Dana Rozansky|Jul 14, 2018

This story was co-written by Ailys Toledo

Today we’re here to talk ‘FAM Trips’ – and no, we’re not referring to trips with your family. In layman’s terms, it’s an opportunity to showcase a destination, product or service firsthand to a select group of media. The goal is to curate an experience so positive that it turns into potential quality coverage and everyone’s happy. Sounds easy, right?

While it may look easy when PR pros pull it off, looks can be deceiving. There are quite a few nuances and details to consider so it goes off without a hitch. To equip you with the tools, we’ve put together a handy guide to make sure you don’t just survive but thrive during your trip.

The tips listed below offer an introductory guide and a solid foundation for success, but it’s important to re-evaluate and reinvent the plan year after year to remain current with the ever-changing media landscape (e.g., advent of social media, influencers, limited pool of traditional publications, etc.).

1. Start Strong: Make a List; Check it Twice (More Like 100 Times)

When there are so many moving parts (and there will be), it can be easy for things to fall through the cracks. To avoid this, it’s key to write everything down. First, create a detailed action plan with anything and everything that comes to mind – no matter how trivial it may seem at the time.

This plan should include your media targets, outreach plan, itinerary, logistics, flights, transportation – and the list goes on. Make sure to update it on a weekly basis and keep all parties informed. Next, set up weekly client check-in calls with agendas to keep everyone organized and accountable.


2. Tap Your Network to Maximize your Budgets and Build a Richer Experience

It’s okay – and in fact, encouraged – to ask for help. When planning a FAM trip, you’ll need to account for meals, activities, hotels, etc. and you’re not expected to have all the answers – particularly when it comes to an unfamiliar city. So, ask your colleagues, friends or even your Facebook community to help fill in the blanks. Reach out to your network to support you with insider intel, partner relationships and cost support.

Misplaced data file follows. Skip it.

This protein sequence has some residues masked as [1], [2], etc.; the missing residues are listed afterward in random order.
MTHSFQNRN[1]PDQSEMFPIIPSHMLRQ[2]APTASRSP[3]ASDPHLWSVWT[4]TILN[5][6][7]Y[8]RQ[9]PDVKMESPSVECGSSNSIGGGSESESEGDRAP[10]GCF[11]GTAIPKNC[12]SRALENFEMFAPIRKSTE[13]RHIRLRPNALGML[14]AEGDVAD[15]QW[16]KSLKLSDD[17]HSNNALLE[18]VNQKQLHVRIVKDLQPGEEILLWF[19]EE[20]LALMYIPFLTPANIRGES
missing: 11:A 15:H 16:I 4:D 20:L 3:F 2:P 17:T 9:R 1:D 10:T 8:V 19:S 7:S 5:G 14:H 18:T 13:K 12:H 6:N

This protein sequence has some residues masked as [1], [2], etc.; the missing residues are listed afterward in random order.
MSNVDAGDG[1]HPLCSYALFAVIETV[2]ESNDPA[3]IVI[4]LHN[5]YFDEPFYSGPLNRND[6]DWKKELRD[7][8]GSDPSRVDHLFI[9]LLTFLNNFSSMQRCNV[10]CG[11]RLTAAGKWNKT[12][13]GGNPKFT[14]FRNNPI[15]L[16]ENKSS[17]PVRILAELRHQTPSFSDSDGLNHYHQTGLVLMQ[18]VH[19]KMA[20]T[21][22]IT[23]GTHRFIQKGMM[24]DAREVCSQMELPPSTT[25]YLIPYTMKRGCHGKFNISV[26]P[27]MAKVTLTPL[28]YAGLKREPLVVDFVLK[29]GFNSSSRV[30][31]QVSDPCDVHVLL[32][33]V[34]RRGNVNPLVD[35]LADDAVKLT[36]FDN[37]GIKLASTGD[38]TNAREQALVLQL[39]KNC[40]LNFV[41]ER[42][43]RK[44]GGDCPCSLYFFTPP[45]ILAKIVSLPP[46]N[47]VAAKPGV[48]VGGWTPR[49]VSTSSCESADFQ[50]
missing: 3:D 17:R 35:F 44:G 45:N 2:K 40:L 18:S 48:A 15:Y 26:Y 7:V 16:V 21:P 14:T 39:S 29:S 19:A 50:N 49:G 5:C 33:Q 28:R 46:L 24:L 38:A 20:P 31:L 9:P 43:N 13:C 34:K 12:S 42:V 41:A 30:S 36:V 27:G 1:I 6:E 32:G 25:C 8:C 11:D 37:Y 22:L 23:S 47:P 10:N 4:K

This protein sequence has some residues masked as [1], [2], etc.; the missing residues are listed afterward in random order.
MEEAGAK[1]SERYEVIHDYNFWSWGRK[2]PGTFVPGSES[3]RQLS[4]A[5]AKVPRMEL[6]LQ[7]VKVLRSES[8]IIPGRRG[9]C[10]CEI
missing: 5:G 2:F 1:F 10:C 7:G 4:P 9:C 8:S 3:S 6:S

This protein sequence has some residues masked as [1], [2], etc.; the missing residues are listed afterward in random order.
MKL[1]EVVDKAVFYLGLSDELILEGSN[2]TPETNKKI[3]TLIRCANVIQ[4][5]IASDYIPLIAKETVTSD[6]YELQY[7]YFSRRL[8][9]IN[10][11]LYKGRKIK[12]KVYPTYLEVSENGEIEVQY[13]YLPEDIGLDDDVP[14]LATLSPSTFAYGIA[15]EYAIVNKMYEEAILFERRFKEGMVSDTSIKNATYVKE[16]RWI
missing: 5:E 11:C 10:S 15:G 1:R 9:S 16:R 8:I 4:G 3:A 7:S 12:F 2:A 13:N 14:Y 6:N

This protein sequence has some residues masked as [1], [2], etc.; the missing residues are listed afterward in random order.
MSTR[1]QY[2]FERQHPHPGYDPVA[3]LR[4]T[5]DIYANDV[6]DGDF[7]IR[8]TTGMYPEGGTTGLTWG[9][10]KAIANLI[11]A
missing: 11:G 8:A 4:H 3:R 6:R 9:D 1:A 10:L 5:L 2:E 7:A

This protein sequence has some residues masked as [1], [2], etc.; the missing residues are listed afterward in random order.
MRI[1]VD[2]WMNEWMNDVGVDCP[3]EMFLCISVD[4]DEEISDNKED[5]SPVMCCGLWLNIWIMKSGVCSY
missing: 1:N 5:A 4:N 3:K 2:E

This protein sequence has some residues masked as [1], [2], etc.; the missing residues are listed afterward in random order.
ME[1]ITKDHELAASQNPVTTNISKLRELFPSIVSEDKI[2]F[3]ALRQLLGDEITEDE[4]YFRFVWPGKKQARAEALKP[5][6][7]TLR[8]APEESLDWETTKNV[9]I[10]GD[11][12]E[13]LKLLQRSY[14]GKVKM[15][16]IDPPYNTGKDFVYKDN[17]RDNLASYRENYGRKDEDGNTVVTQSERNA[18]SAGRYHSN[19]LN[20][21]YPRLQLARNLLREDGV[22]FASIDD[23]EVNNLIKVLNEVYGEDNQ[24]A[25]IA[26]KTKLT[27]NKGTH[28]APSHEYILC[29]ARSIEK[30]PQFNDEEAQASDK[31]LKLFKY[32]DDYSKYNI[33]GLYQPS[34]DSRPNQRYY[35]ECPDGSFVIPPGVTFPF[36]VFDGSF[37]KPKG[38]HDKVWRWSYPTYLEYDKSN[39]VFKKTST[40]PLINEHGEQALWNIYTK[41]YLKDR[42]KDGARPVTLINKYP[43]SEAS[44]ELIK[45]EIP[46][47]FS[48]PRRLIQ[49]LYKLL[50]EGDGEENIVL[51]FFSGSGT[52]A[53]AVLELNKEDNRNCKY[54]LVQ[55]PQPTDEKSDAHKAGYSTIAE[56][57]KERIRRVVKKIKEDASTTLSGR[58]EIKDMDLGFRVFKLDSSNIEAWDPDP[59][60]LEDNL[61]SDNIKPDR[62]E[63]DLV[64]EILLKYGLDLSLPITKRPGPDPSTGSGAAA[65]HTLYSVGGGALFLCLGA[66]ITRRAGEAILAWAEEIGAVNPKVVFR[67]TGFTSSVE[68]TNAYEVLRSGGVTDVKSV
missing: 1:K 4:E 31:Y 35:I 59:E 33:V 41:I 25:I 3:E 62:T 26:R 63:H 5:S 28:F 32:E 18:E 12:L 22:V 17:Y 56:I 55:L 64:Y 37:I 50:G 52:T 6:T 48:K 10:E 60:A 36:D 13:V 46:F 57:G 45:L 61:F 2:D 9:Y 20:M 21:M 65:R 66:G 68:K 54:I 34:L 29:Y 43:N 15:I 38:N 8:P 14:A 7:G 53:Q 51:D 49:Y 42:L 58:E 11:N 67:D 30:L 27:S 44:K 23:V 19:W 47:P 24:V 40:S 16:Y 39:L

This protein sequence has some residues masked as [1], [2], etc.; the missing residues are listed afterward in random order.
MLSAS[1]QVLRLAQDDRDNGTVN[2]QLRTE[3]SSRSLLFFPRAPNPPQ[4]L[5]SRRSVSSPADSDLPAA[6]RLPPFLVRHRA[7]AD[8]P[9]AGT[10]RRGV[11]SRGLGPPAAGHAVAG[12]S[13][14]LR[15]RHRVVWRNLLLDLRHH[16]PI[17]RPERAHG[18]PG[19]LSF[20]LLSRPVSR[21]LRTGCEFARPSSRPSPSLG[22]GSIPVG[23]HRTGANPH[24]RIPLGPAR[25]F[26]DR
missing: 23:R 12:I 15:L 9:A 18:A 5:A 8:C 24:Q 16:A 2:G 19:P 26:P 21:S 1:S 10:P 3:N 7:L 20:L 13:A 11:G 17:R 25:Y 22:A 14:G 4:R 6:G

If you don’t know someone specifically, try a polite, subtle introductory email or phone pitch explaining your objectives. Whether you’re looking for the best spot for rooftop drinks in Chicago or a great, bilingual tour guide in Mexico, chances are your network will rise to the occasion to help you out. Another tip is to call the local CVB (convention and visitors bureau) and tell them what you’re looking to do. Odds are, they’ll have a few recommendations and contacts that will help put the pieces together.

It’s always encouraged to be transparent in all communications with partners/vendors, especially when it comes to negotiating trade agreements. Always be prepared to come in with the ROI clearly spelled out. Post-trip, it’s a nice gesture to share results and coverage if they were included. This will help build a trustworthy rapport for future opportunities.


3. Be Perceptive

It’s important to be flexible and be able to think and act on the fly. Be prepared to adjust the itinerary in case it rains for the betterment of the group. For example, maybe you had a jam-packed day planned, but you realize mid-afternoon that the group is fading. Perhaps you decide to push back the dinner plans to allow for some much-needed R&R.

Additionally, amidst the craziness of running around and following a schedule, take some time to get to know the group on a personal and professional level to make a real connection. Also take into account the different personalities of the group (extroverts vs. introverts, adventure-seekers vs. homebodies), to gauge their comfort level throughout the trip.

While it’s important to stick to a plan, it’s equally important to read your group and adjust as needed.


4. Reinforce the Message

Keep your eyes on the prize and remember why you’re doing this in the first place – to get your client’s messages across. Make sure to proactively share or facilitate useful tidbits throughout the trip (facts, figures, soundbites, etc.) to make it easy for the journalist to visualize the story.

Know your messages front and back so you can educate and inform journalists and drive these messages home. Sure, you’ve likely shared some of this information before the trip, but nothing beats hearing it firsthand.

That being said, the work doesn’t stop after the trip is over – your follow-up is just as important as the trip itself. Share any relevant information that will help facilitate coverage.

This includes press materials, fact sheets, photos, relevant links and potential story angles. Send it all in a clean email so that the information is easily accessible. Offer to answer any questions or provide anything they feel might be missing. After all, sharing is caring.


5. Don’t Be A Stranger

So, you got the hits you wanted and wowed the client…now what? Just because the trip has come to an end doesn’t mean your relationships need to do the same. You worked hard to make these connections, and now it’s time to keep them. So how do you keep the spark alive after the trip is over? Stay in touch.

Add them on LinkedIn. Wish them happy holidays. Compliment them on a recent article. Simply put: don’t exclusively reach out when you have a story to pitch or when you need a favor. A little human touch goes a long way.


Next time you’ve got a FAM trip on the horizon, just take a deep breath, refer to this handy guide and be prepared to rock it. We know you will.


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